Wednesday, November 30, 2011

Turkey announces sanctions against Syria

"The sanctions by Turkey, one of Syria’s top trading partners, come as the Arab League and the European Union are enacting their own punitive measures — a triple blow that highlights the growing isolation of the Damascus government and that could significantly hurt Syria’s economy. In Washington, the White House commended the Turkish government for imposing the sanctions, which it said will “undoubtedly increase the pressure on the Syrian regime.”

Syria is one of the last holdouts from the Arab Spring which saw many longstanding North African and Middle Eastern governments falls to internal conflicts. Some such as Tunisia or Algeria occurred with little bloodshed while others like Egypt and Libya were violent conflicts last many months. The United States and NATO led the air campaign against Qaddafi's regime and aided the rebels in overturning his government. Many in both the Middle East and West saw the United States preparing to get involved in the Syrian crisis, perhaps as a prelude to an attack against Iran.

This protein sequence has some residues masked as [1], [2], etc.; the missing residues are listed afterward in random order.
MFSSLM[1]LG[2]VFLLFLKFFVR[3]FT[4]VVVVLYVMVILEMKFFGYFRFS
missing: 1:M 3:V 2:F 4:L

Bashar al-Assad was elected president of Syria in 2000 after the death of his father, Hafez al-Assad who had ruled Syria for 29 years until his death. While Syria has prospered under economic policies implemented by his father, Assad's reign has been plagued by charges of corruption, human rights violations, and economic collapse.

When opposition forces started to call for his resignation, Assad launched some of the most violent attacks seen during the Arab Spring. In one weekend alone, the Syrian military killed over 500 Syrian protestors. The violence is so extreme that the Arab League has called for Assad's resignation.

So why hasn't the United States started to drop GPS guided munitions all over Assad's palace? Well for two reasons. First, although some feared intervening in Syria would merely be a prelude for a US attack of Iran the risk of such of attack make it unlikely. The second reason was our friends the Russians are planning to send a battle group in response to the USS George H. Bush being on station off the shore of Syria.

Russia and China have both warned the United States not to become involved in the Syria crisis. The presence of Russian ships may be in response to US plans to expand a missile defense system into form Eastern Bloc countries or that Ukraine, Lithuania and Latvia are being considered for membership in the EU.

Matters are getting worse. An airstrike earlier in the week by US forces resulted in two dozen Pakistanis being killed. Relations have deteriorated with our "ally" Pakistan. The attack could be used as a recruiting tool by radical Islamists in Syria. Turkey is after all a NATO member and their sanctions may be viewed as sponsored by the US.

We are going into the Christmas season with many Americans beginning their travels over the next few weeks. Terrorists may take this opportunity to attack Americans either abroad or at home.

The Washington Post

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